The process is called apoptosis, in which cells kill themselves from within. It is not death due to overwhelming damage—that’s another process and called by another name. Rather it is a programmed process whereby cells self-destruct. They shred their DNA, internal organelles (specialized parts of cells) condense, and membranes bleb (blister). Then scavenger cells come by and clean up the remnants for recycling.
Why is the world a beautiful place and why does it touch me?
was 16, my parents gave me a horse. I was a fairly typical teenager— alienated,
self-absorbed, and without a way to ground my understanding of the world. I had
received a certain worldview from my parents, but it was incomplete and
unsatisfying to me. I think my parents hoped that the horse would liberate me
from my existential crisis. Some sort of animal therapy, perhaps. And it did,
but not in the way they thought.
Picture a hidden city, that though it cannot be seen, is everywhere. Sound crazy? It’s real. And it is the most antic, madcap, crowded yet fantastically efficient city you could ever picture. It’s like Hong Kong sped up to an almost unimaginably manic pace, with all kinds of independent, apparently purposeful activities going on — fast, fast, fast! — conducted by a huge cast of actors (enzymes and other intricately sophisticated molecular machines made of proteins) that go about their business as if it were their business. There, I gave it away. This mysterious city I write about is a microscopic cell, made of DNA, RNA, proteins, and membrane. No doubt you were taught to think of a cell more or less statically, but it is a highly dynamic ever changing entity. How is all this activity coordinated and directed? The answer remains largely mysterious, and the more we find out the more the mystery grows.
We do know this much. The nucleus is where DNA, the cell’s
information storage system, resides. It serves as the cell’s Grand Central
Library, where a good deal of the coordination takes place. DNA, the chief
orchestrator, looks like a tangled mess, but it isn’t, it’s quite organized. It
has to be. Supercoiled DNA packs tightly against the nuclear wall, inactive.
Nearer the center, active chromosomes stake out territories, so that in the center,
their unwound loops of DNA can partner with others in an intricate dance. Clouds
of signal molecules surround these loops, looking for binding sites near genes.
Most genes have multiple binding sites near them. When occupied, the binding
sites send signals— yes, no, no, yes, yes
— that get integrated into one overall signal. When it adds up to yes! a
cascade of events begins — another kind of binding protein sits down on the DNA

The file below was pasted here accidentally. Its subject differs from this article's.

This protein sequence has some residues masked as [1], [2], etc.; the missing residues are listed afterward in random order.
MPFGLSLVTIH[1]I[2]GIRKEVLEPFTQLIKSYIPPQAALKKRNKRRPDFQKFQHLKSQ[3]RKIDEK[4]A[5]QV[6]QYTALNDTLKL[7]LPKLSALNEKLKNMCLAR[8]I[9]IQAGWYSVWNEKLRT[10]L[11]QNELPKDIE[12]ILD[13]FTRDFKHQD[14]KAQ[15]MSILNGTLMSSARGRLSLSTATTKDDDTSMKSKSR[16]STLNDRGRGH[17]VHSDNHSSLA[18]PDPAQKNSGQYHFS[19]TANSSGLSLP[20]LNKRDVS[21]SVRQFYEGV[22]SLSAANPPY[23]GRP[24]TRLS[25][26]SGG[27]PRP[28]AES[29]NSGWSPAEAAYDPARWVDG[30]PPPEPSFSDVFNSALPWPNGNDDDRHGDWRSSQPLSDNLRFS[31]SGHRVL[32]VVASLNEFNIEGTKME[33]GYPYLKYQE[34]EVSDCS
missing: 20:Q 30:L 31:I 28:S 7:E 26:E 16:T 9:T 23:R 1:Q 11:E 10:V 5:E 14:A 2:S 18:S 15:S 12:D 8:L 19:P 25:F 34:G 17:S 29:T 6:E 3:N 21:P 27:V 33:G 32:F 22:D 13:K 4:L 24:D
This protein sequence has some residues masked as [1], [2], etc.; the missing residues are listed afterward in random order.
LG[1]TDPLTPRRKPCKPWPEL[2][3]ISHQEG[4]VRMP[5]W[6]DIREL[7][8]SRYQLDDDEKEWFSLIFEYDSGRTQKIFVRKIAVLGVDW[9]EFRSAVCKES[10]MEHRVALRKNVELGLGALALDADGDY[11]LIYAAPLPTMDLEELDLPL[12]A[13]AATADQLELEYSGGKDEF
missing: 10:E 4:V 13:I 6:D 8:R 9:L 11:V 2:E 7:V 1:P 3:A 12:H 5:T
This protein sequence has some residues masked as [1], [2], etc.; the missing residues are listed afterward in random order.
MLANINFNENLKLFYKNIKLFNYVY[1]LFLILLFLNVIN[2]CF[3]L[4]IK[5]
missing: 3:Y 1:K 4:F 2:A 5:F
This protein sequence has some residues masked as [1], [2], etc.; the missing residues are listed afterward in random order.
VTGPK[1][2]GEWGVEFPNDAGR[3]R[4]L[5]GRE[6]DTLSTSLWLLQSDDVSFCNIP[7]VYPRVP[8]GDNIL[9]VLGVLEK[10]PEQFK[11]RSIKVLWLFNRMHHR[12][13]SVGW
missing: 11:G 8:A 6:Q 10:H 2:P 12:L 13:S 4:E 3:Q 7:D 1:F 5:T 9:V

like a rider in a saddle, right in front of the gene, and attracts other
proteins to itself, one by one. Then the cluster attracts a wandering machine
called an RNA polymerase, which will copy (transcribe) the DNA into RNA. The
whole complex waits like a race horse in the starting gate until the signal is
given, then bang! the polymerase whizzes off, transcribing DNA into RNA at an
astonishing clip of 30 nucleotides per second.
Sometimes the polymerase jumps between strands, forming an RNA
made from two separate chromosomes. Sometimes polymerases racing in opposite
directions run into each other, like Keystone cops. And sometimes polymerases
run into what are called replication forks, the places where DNA is being
duplicated in order for the cell to divide. The RNA polymerase politely steps
You are probably wondering what the RNA is good for. It gets processed and shipped out to the
cytoplasm, where it is turned into proteins like the polymerase and binding
proteins, or the thousands of other proteins the cell requires. Proteins are the
actors that accomplish things in the cell, and the building blocks from which
things are made. You will meet other examples as we go.
We have almost forgotten, this nation of faucets, The nature of water, But it has not forgotten us. Hissing below the surface It streams and bubbles from depths Leaping upward into light Or oozing, trickling, Dripping past our guards.
We have forgotten wells, Those still pools That can only be found by digging, Where silence reigns, And sound and light Are swallowed, Then given back doubled, Echoing, Showing us ourselves.
We have hidden our springs, Sealed them up for profit, Making a commerce of them. But the waters cannot be forgotten. Rich in silence Drawn from the deeps They pour forth in torrents And fountains.
When I think of you I think of waters— A small pool with lilies adrift, Catching the overflow of the world, Or the drops that nestle beaded Among the mosses. A place of ferment Where change is constant, A place of stillness, Of quiet generation, Where I am reflected back at myself And forced to listen— Waters that go down to the depths, Springing out of the bones of the earth Renewed.